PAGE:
By Jack Dignan
We’re currently 41 days into 2017, which, in the grand scheme of things, isn’t that may days. Yet in these 41 days, the unofficial competition for worst film of the year has already gotten well underway. With 324 days left to go, plenty of films still have a shot at claiming the title, becoming the absolute worst film released this year, but unfortunately for us, there’s already some stiff competition. Adding to this list of possible winners is Fifty Shades Darker, the second installment in the world’s most successful series of Twilight fan-fiction.
2015 re-introduced the world to Fifty Shades of Grey. Based on the best seller by E.L. James, the big screen adaptation was one of the most talked about films of the year, and also one of the worst, going so far as to end on an abrupt, unneeded cliffhanger that didn’t necessarily tease the sequel to come, but instead leave the audience in a perplexed state of being. Anastasia Steele (Dakota Johnson) has left Christian Grey (Jamie Dornan) and his abusive ways for good. Or at least until this film starts, Christian merely demanding her presence at dinner, and look at that, she comes along, their relation kicking back into gear as if it never left.
For a ‘relationship,’ if that’s even the right word, as complicated as the one on screen, it seems to be going well. ‘Well’ being a relative term. Abuse and manipulation is ignored and romanticized, arriving in many forms throughout. Since the film is in desperate need of a plot, Anastasia finds herself tangled in the lives of Christian’s exes, including the woman who started his BDSM obsession, Elena Lincoln (Kim Basinger). Trying to fulfill the titular tease, the sequel attempts to take a darker route this time around, Elena filling in that hole. Do they succeed? Well… a lot of the film takes place at night, if that counts, and a gun is held at one point, but other than that…. No, it does not succeed.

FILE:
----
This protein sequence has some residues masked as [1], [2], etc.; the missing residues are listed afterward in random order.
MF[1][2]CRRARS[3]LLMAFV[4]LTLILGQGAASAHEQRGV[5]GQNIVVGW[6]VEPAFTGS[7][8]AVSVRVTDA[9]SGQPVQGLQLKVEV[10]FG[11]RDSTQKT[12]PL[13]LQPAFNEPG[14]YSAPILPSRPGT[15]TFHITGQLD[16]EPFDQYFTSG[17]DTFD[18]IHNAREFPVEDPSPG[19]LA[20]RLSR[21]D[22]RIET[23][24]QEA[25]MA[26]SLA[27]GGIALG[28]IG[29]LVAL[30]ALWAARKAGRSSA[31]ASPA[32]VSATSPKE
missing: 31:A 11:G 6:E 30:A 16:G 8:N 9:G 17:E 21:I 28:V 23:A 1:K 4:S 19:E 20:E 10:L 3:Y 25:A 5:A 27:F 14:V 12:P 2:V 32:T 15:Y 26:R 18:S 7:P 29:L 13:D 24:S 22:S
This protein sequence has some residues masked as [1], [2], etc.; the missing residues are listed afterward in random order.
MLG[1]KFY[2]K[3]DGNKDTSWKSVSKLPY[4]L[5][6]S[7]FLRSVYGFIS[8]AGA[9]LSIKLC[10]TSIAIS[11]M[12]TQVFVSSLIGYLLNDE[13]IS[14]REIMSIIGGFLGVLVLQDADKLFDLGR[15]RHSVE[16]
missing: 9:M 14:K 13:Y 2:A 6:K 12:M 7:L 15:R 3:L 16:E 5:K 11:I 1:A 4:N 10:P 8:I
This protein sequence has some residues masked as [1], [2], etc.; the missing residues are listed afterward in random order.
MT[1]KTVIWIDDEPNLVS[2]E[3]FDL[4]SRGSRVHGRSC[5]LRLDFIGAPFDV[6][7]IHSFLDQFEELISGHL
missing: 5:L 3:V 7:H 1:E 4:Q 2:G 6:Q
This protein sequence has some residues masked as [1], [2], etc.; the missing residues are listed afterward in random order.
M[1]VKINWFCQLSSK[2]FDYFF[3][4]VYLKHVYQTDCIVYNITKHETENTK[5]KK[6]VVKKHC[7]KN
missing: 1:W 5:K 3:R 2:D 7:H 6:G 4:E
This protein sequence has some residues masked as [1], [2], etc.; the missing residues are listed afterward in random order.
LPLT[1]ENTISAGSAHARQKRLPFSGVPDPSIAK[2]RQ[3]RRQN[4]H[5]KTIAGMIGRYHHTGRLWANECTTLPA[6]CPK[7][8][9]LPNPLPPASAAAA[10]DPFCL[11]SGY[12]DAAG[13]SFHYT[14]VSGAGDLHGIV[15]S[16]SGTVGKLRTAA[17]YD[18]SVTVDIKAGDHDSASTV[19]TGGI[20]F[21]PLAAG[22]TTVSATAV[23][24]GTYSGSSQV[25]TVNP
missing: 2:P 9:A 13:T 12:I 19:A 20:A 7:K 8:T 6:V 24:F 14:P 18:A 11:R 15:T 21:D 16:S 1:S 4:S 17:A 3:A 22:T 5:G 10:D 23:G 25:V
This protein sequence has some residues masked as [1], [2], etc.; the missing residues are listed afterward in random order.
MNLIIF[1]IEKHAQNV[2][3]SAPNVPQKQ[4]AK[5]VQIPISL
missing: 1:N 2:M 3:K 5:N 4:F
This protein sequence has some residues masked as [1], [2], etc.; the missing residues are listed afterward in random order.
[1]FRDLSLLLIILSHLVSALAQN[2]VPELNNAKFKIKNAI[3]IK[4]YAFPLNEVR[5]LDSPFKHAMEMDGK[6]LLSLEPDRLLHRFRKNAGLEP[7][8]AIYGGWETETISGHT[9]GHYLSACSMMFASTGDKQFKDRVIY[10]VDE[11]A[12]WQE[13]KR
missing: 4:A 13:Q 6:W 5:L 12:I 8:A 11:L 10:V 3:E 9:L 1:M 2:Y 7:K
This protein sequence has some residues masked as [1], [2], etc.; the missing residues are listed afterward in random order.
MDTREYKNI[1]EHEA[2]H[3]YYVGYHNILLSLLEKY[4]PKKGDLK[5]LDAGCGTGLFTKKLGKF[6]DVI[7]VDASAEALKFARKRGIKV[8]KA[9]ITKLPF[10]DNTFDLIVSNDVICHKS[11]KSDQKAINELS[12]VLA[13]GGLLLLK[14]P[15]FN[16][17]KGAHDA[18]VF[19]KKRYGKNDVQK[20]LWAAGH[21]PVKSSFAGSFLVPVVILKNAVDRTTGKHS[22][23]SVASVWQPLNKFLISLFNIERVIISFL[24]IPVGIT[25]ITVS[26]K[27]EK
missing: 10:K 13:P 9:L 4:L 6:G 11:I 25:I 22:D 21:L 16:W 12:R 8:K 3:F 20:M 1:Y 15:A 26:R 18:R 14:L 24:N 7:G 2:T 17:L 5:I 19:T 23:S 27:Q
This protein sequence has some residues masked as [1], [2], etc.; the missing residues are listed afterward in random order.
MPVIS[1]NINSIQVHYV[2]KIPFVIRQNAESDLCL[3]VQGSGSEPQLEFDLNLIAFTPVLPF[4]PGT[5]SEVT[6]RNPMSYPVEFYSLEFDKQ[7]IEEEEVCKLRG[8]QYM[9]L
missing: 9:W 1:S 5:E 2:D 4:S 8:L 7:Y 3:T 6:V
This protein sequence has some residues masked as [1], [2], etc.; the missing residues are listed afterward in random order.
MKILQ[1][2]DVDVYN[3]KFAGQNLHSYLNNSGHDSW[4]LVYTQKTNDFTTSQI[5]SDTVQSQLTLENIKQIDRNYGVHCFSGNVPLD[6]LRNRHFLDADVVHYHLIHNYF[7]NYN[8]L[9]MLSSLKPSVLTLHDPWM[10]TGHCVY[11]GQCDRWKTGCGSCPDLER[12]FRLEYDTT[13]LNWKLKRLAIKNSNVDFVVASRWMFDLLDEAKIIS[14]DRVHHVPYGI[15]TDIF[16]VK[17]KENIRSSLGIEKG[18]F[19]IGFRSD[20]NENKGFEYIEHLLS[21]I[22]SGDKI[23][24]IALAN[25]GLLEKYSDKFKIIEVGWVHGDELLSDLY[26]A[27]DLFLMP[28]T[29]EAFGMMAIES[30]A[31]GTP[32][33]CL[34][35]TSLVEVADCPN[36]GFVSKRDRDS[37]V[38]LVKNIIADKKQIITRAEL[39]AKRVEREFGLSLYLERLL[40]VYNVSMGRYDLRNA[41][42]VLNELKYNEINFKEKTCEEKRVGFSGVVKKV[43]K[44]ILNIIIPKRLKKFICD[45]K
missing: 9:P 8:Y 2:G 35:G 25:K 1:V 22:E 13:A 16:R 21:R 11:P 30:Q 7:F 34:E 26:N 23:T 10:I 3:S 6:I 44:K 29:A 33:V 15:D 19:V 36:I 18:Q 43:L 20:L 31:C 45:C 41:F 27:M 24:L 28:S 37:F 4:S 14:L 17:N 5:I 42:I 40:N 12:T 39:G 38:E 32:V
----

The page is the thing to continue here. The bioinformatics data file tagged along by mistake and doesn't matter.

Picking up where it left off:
One of the reasons for Anastasia’s departure after the last film concluded, which puzzlingly has very little to do with Christian’s overall creepiness and stalker nature, is that she couldn’t handle his contracted punishments. She asked to show him the worst it can get, so he gives it to her, spanking her several times before she leaves in frustration. Ignoring all problems from the first film, as that tragedy is long in the past now, what’s curious about this sequel (amongst many things) is the fact that she seems to have gotten over this. At one point, she even begs him to spank her again, contradicting the character they’ve set up (if she constitutes as a legitimate character) for the sake of having another sexual encounter between the two leads.
There’s no point in denying it, this film exists merely for the sex, a plot element that the first film felt rather restraint at showing. I still can’t decide whether or not that was a good move or a bad one, but the sequel seems to place the sex back into the spotlight, damping down the kinkiness and upping the quantity. It’s insistent in working sex into every scenario it possibly can, but it does so to subpar results. The nudity on screen remains mostly female; a questionable decision when the target audience is straight, middle aged women. It’s bland and repetitive, coming and going throughout with little excitement or arousal. It’s sex for the sake of showing sex, every sex scene the same. There’s about three of the same shower scenes, and even more less than ordinary scenes in bed.